During the second break, people started leaving – some of them Ryan’s supporters – and so Gordon Smith asked me if I’d mind going straight on, more or less. I said not, and got up while there were still people outside smoking, half a dozen punters at the bar next to the stage, and others were still in the toilets. In hindsight, I should have waited five minutes for the bar to clear.
As I began, I got two or three lines in and realised the interval music was still playing under me. I asked for it to be turned off, and evidently someone was on it because it ceased immediately. I ad-libbed and said “See that, I wished for it and it happened instantly. And now for a chorus of twenty naked dancing girls!” Turns out I’d used up my powers though. My first five minutes went reasonably well, the ‘Brazilian’ line and ‘fish’ punchline got the biggest laughs as ever. I went from there into a new bit I’ve got but only half written about the overuse of the word “random”, and that went very well. From there, I went into the Gladiator/Plumbing stuff and again it went reasonably well – some lines get better reactions than others, but I still haven’t written it down let alone honed it so it’s a work-in-progress.
From there, I told them I was going to do some comic poetry. I think this is where I kind of punched upwards with my left hand to get everyone to go “yeah!”, because there had been no reaction when I announced that this was my intention. Then I ad-libbed some more and asked if the upward punch got a “yes” would a downward punch get a “no” – it did! So I got them all to cheer once more and launched into it. Like I said before, it was great having such a receptive audience there purely for comedy, and the fact that they went along with my pantomimical request to get them all joining in. I might keep that in. I have always shied away from beginning my set by saying “hello Glasgow!” or asking “how we all doing?” – the first seems twee, the second has no real answer that can be shouted in unison. And when you’re only doing five minutes and three people have already opened the same way, I prefer to go straight in with a joke. Presently, I say “Jesus welcomes you with open arms” and then separate mic and stand, placing the stand off to the side before delivering the punchline. When I started I’d separate mic and stand before speaking, which was a mistake and made me look (and feel) awkward, so I quickly learned to give them a set-up, get rid of the stand, and then deliver the punchline, free to continue on unhindered.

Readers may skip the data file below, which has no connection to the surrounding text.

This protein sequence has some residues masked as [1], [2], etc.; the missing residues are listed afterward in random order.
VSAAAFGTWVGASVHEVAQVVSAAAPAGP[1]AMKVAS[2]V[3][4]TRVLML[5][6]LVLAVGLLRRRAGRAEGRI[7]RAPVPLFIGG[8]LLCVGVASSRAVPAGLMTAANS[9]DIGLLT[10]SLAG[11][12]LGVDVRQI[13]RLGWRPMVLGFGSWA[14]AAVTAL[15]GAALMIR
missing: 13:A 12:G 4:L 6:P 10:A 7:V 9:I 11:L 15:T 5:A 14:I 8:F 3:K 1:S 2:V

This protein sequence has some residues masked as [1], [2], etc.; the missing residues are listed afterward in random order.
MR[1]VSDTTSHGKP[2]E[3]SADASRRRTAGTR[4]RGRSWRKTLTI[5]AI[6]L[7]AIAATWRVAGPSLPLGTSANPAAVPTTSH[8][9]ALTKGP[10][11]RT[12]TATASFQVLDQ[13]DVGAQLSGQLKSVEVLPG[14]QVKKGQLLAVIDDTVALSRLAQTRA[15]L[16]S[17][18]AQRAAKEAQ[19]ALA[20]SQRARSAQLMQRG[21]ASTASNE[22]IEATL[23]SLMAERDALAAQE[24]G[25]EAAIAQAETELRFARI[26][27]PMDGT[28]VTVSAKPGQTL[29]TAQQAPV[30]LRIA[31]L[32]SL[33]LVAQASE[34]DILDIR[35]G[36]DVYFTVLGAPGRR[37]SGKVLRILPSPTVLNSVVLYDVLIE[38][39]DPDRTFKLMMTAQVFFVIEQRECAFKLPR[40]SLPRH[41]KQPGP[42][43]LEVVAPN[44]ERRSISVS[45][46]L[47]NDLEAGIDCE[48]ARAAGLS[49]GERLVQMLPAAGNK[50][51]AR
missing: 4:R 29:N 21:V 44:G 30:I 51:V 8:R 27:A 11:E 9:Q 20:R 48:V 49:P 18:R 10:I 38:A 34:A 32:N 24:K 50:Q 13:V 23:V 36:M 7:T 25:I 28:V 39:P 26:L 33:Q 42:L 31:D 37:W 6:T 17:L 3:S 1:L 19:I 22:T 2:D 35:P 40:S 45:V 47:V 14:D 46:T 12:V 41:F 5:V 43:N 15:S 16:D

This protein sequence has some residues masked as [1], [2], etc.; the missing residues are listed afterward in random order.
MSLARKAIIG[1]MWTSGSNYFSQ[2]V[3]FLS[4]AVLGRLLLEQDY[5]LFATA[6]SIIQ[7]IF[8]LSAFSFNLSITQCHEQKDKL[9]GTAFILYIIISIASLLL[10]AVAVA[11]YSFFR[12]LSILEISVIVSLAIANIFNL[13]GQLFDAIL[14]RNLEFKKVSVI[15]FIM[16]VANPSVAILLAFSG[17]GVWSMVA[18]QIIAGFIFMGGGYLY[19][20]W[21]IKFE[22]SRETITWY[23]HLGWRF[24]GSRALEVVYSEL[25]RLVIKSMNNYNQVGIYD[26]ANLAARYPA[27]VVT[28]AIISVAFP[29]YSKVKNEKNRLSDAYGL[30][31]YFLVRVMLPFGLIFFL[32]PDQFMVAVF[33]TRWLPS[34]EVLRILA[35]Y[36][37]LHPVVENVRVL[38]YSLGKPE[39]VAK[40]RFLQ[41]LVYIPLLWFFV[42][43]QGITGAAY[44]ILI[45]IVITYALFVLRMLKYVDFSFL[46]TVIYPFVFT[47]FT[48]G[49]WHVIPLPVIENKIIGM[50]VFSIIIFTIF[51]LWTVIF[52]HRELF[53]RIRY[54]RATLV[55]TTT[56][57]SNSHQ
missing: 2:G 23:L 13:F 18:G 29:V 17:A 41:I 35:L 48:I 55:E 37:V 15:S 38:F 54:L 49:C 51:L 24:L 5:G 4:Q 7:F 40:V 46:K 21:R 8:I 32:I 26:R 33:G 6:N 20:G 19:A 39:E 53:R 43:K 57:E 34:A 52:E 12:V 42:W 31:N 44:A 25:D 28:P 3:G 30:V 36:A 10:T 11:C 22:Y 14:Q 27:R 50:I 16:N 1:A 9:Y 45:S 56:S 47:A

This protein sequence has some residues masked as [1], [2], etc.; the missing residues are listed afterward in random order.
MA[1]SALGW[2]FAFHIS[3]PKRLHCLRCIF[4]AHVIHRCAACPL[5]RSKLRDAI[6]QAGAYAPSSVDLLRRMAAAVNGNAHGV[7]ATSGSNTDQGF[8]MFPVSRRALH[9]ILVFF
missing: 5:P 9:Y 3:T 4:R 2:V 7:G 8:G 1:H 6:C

So yes, I might keep that cheering bit in just as a way of incorporating some audience interaction. The third poem was the one about the Nazi bus driver. Since I had time (I’d checked if it was okay to go a wee bit over: answer “Sure, that means I have to do less!”), I related the full story of getting chucked off a bus for being 30p short on my fare. This was the anecdote that made me over-run on Wednesday, but tonight I told it in full, adding in extra details and generally enjoying myself. It got a great response, so much so that I’m about to write it down so I can keep using it. Of course, this immediately proved the point Chris Conroy made the other night, that I should be recording myself for this very reason. Since I had to get back into poetry after going on this sizeable tangent, in future I will open with this poem and structure it: material, poem, material, poem, poem, poem. Which just seems a tidier way to do things rather than starting poetry, going back to material, then continuing with poetry. Trial and error, I’ll be working on this and also trying to decide what of this ten to fifteen minutes I now have I’ll use in the five minute slots which are all I mostly have lined up. Hopefully after the Comedy Festival I’ll be able to start doing ten minutes with Pop-Up Comedy, at least.